Alginates are isolated from marine brown algae and are used in the pharmaceutical, cosmetic, textile and food industry. The most common uses are based on the polyelectrolytic nature of the alginates, which forms the basis of their gelling properties and their ability to swell.

The commercially available sodium alginates are water soluble. When adding such alginates to a solution containing polyvalent ions, such as for example bivalent alkaline earth metal ions such as Ca, Sr and Ba or the trivalent Fe or Al ions, alginate gels having a defined form are produced. This is a result of a ionic cross linking of several alginate chains.

The alginate's ability to bind polyvalent cations selectively with raising affinity and thus its gelforming properties depend both on the monomer composition and the distribution of G units along the chain. Diaxially bound G units form binding sites for cations which are bound selectively in the following range: Mg<Ni<Ca<Sr<Ba<Zn<Cd<Cu<Pb

By addition of for example bivalent ions to a solution of alginate, a gel will be formed when the ions are bound to the sites between the G units and long sequences of such units are cross-linked with corresponding sequences in other polymer chains to form junction zones in the gel network. The alginate's G content will depend on the source from which the alginate is isolated. The common, commercially available alginates have a G content of approximately 40%. A high content of G-blocks gives an alginate of high affinity and selectivity for polyvalent cations. Such gels can be stored in water and weak salt solutions as well as in several organic solvents without a significant change of volume. After drying, the gels only take up water and swell to a small degree.

A gel can be defined as a cross-linked polymer, which has been swollen in water. In a ionic gel the degree of swelling will substantially be determined by the osmotic potential of the dissociable ions, which at equilibrium is in balance with the cross-linking forces in the gel network. By replacing the bivalent cross-linking ions in an alginate gel with dissociable monovalent ions, the number of cross-links in the gel will be reduced at the same time as the osmotic potential will rise and the gel will swell. By introducing covalent cross-links, all the cross-linking ions may be replaced by dissociable ions such as Na, K and NH4 without the gel being dissolved.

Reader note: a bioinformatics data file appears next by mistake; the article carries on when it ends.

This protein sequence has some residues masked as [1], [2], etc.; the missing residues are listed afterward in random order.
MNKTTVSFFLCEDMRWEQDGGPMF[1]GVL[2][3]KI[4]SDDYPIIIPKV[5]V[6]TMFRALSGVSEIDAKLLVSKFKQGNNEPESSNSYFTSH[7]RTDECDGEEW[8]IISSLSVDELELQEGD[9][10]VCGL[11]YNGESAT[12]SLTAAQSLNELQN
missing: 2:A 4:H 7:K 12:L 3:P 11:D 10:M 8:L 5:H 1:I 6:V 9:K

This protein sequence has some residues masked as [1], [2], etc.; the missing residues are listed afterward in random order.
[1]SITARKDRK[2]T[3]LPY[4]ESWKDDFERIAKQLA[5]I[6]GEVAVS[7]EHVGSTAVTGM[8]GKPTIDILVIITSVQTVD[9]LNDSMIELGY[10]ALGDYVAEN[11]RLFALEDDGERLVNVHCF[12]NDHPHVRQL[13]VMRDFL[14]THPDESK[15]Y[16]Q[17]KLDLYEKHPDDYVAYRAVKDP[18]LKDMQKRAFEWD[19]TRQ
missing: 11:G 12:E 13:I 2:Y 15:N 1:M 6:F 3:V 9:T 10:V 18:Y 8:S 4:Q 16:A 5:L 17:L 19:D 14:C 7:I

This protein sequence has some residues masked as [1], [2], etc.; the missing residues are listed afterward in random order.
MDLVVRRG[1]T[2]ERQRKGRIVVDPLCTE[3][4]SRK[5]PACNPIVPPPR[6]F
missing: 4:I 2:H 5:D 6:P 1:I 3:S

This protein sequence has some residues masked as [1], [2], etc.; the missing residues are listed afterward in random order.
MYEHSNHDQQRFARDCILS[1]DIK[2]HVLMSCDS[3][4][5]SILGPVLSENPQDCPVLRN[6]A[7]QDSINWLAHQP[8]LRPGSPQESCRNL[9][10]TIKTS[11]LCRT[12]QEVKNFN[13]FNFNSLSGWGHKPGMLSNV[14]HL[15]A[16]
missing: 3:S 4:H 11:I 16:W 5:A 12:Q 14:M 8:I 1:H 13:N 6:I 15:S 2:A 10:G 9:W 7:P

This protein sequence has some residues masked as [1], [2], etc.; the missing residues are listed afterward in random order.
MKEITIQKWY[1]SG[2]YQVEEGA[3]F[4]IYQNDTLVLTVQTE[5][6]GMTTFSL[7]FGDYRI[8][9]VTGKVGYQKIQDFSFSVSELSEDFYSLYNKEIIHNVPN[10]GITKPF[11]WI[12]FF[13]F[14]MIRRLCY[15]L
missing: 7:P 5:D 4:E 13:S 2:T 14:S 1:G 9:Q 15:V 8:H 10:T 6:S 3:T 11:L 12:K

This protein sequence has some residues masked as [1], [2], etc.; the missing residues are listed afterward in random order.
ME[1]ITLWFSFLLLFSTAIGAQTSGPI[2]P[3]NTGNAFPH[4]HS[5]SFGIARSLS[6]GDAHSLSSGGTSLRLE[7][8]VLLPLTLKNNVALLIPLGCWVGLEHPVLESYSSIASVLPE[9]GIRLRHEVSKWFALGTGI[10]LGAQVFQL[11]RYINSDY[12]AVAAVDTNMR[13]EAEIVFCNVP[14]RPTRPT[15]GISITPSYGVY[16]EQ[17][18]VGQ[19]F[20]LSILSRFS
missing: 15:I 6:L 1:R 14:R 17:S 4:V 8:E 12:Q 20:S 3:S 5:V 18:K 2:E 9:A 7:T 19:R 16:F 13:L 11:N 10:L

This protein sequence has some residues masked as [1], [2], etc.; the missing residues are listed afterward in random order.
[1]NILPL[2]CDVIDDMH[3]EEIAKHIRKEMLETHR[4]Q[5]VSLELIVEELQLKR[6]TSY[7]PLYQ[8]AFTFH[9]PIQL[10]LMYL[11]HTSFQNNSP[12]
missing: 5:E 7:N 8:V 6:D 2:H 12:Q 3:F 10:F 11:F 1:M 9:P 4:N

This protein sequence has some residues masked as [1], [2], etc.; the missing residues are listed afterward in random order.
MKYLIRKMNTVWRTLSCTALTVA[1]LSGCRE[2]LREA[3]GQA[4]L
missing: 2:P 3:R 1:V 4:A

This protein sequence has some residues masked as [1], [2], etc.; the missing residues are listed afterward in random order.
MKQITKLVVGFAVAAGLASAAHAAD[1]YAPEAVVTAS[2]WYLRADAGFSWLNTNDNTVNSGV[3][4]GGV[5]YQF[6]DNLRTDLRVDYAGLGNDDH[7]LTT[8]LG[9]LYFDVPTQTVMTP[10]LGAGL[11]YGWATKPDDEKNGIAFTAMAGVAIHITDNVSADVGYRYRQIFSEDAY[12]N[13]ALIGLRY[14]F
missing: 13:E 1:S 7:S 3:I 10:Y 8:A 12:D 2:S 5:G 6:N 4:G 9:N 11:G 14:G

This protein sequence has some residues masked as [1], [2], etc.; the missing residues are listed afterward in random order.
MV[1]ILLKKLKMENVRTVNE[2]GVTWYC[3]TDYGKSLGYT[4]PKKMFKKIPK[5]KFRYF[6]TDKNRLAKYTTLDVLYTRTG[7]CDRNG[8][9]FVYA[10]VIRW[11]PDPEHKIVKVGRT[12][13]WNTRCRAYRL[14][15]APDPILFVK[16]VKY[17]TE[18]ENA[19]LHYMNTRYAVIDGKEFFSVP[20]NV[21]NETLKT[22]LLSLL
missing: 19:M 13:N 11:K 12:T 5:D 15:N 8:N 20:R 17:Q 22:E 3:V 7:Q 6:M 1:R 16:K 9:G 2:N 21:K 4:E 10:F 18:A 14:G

For said sodium, potassium or ammonium gel the positive contribution to the swelling will substantially be a result of the dissociable ions. The swelling will be restricted by the number of covalent cross-links. Further, the degree of swelling can be manipulated by a controlled addition of gelforming ions such as Ca, Sr and Ba, as these ions will reduce the positive osmotic contribution and introduce ionic cross-links.

It is known, among other from [F. Ferrero, P. Campagna and N. Piccinini, Chem. Eng. Com., Vol. 15, p. 197-206 (1982)]to produce selective ion exchangers with a stable form, which has a reduced swellability and shrinkability, from Ca alginate beads by cross-linking the OH groups of which have been transferred to Na alcoholate groups, with epichlorohydrin.

From Japanese Patent 58-20999 is known a cross-linked alkali metal alginate as a component of a washing powder in replacement of phosphate. The cross-links are made with aldehydes such as formaldehyde or glyoxal or epoxy compounds such as epichlorohydrin.

It has now, according to the present invention, surprisingly been found that it is possible to prepare cross-linked alkali metal and ammonium alginate gels having superswelling properties. These gels which are characterized by a swellability of 10-300 times the volume in water and 2-70 times their volume in physiological salt solution with a controllable swelling time and retention of the original form after swelling.

The alginate gels according to the present invention which have an ability to swell of 50-200 times their volume in water are preferred. Especially preferred are the alginate gels according to the present invention which have an ability to swell 100 times their volume in water.

The alginates which may be used to prepare the gels according to the present invention, have a G block content in the area of 30-85% and the alginates and their G block content will be chosen in dependence of the proposed use.

The alginates according to the present invention have monovalent cations such as Na, K, Cs or NH4, as ions bound to the carboxylic acid group and have covalent cross-links between the alginate chains, which cross-links are formed with cross-linking agents having at least two groups which can be reacted with OH groups.

Further, according to the present invention, there is provided a method for preparing said alginate gels which is characterized by the following steps:

addition of an aqueous solution of an alginate to an aqueous salt solution comprising at least one polyvalent gelforming cation;

replacement of the aqueous solvent with an organic solvent or mixture of solvents wherein the cross-linking agent is soluble;